Posts Tagged ‘getting into college’

First Days of the Semester

Wednesday, September 10th, 2014
College girls

Students First Day

I pull up to the gate where I’ll be spending the next four years. As I turn the engine off an armada of students bearing college colors swarm the vehicle. In seconds all four doors and the boot are open and my stuff is being carried off. The thieves are smiling at me and shaking my hand as I try to gauge the situation. This is probably the most polite robbery I’ll ever experience. Then it clicks that they’re actually taking my stuff to my room and I can call off the police who are already on their way.

The first few days of college can be a lot like this. Not robbery per se, but a series of overwhelming encounters with thousands of new people, new college traditions, and, if you happen to be international like myself, a whole new culture to acquaint yourself with. Contrary to the above paragraph, moving in is generally a fairly relaxed process. People tend to lend their hands to their roommates and it’s the first time you’ll officially be meeting your new class. Settling down, however, can be a pain if you aren’t prepared.

Bringing the essentials with you is rule number one. Toiletries, laptop, writing materials and the extended director’s edition of the Lord of the Rings trilogy are obvious and you probably already brought them with you. Figuring out your class schedule and buying the right books are another issue. Take time to discover which classes appeal to you most. DO NOT buy all your textbooks before arriving! If you walk into the classroom and the professor isn’t great/the workload is ridiculous/the final exam is 60% of the grade, it may not be the class for you. Try before you buy when it comes to class selection.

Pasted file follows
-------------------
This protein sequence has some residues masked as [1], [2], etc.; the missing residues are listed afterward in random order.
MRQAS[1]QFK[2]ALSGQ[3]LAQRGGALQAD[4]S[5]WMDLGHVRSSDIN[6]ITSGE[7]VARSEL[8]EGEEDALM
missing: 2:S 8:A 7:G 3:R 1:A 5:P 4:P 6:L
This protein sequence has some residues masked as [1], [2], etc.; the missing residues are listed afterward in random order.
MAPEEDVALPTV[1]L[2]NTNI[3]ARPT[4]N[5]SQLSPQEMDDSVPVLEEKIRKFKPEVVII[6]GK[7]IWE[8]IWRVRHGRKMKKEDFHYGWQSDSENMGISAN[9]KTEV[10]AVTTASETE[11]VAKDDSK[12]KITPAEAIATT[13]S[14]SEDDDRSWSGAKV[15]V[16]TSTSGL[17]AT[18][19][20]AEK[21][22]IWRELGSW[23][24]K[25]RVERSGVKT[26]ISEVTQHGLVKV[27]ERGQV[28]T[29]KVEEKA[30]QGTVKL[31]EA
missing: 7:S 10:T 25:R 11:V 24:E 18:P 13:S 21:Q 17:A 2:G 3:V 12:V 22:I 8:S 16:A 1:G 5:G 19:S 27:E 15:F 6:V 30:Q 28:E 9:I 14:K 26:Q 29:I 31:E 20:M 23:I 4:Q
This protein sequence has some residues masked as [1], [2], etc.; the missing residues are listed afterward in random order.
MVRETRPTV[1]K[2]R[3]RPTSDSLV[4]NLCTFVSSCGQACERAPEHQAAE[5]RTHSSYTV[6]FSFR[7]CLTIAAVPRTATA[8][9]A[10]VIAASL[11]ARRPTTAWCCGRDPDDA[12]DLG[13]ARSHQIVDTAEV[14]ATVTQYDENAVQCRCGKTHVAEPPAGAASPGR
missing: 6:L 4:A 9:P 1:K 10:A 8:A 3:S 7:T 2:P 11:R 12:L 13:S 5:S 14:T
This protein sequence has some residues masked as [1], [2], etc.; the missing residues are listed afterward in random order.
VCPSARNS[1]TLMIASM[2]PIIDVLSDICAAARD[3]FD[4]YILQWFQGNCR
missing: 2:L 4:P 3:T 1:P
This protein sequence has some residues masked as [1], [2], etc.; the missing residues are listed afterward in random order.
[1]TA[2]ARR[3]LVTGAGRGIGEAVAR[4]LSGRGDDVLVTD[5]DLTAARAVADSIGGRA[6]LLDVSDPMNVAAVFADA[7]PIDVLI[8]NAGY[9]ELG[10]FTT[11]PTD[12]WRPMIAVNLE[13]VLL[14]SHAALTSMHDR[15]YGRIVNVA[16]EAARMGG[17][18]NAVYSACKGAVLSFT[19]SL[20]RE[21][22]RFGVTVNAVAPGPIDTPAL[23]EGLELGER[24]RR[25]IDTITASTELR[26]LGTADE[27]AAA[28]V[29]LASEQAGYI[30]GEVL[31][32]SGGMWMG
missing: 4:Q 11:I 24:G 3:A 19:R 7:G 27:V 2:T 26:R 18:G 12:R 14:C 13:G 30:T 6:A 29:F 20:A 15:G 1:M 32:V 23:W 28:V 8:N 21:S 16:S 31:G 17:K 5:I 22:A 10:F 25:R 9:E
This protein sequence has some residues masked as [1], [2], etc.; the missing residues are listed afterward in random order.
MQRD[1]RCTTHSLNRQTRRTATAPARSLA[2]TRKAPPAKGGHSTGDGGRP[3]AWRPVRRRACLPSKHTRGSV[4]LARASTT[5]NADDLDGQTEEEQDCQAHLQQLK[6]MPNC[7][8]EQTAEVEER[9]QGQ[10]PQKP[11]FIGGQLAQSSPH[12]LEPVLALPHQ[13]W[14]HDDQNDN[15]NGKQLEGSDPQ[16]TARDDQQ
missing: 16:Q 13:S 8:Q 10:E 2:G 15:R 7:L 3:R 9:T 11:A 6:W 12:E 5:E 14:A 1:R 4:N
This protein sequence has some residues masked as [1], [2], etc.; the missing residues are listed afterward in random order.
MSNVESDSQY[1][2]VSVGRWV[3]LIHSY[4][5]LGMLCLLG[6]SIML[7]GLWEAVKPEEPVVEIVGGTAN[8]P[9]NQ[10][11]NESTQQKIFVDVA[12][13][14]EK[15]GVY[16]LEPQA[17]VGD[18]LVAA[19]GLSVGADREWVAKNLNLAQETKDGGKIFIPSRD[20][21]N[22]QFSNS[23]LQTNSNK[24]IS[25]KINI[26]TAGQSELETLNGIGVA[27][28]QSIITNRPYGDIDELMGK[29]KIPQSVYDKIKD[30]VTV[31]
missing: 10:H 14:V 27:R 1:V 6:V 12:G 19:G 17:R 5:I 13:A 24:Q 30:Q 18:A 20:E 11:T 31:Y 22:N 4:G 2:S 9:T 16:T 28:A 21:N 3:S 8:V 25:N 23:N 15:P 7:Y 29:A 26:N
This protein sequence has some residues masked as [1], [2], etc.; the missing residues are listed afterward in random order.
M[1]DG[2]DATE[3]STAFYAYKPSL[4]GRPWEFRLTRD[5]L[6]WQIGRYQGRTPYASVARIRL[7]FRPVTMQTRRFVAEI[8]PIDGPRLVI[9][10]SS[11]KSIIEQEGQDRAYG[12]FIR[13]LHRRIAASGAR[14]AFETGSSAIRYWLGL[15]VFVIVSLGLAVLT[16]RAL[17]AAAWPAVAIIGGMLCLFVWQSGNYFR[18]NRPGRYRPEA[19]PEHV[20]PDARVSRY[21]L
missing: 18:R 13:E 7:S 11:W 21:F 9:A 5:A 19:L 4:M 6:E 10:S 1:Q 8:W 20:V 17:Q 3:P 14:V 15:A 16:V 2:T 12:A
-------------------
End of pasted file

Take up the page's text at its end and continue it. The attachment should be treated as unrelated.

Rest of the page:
Attending any and all orientation events is also really useful. Not only may there be information on numbers to call for various emergencies (such as losing a room key at four in the morning which happens more often than you’d think) to contacting the student finance office, orientation is there to help you look after yourself in the best way.

Of course the main purpose of the first few days is to get you as acquainted as possible with how your college does things. But this is also the time when friendships are formed for life. Try not to tempt yourself into taking an extra few hours to sleep in and instead get out there and meet some incredibly diverse people. Sign up to a bunch of extracurricular activities you’ve never tried before and see if they’re for you. Measure the success of your first few days by how many people you’ve met and how cluttered your inbox is with bizarre extracurriculars.

The point is to really make the best use of your time over the first few weeks. They are the foundations on which your entire college career will be built. Meet people and try new things. You can’t go wrong.

Deferred from Early Decision

Thursday, January 19th, 2012

admissions

admission

What should I do if I was deferred from Early Decision? Is there anything I can do?

It’s the moment you’ve worked so hard for. You know the mail is coming, and with it news of your college admission status at your number one choice.  Sifting through the mail you find that dreaded little envelope informing you that you’ve been deferred.

Many people feel a sense of doom at this moment. Everything is lost, all your work has come to nothing, and all you want to do is curl up in the fetal position. This is the last thing you should do and feel.  While a deferment from early decision is the not the outcome you were looking for, it’s certainly not the worst that could have happened.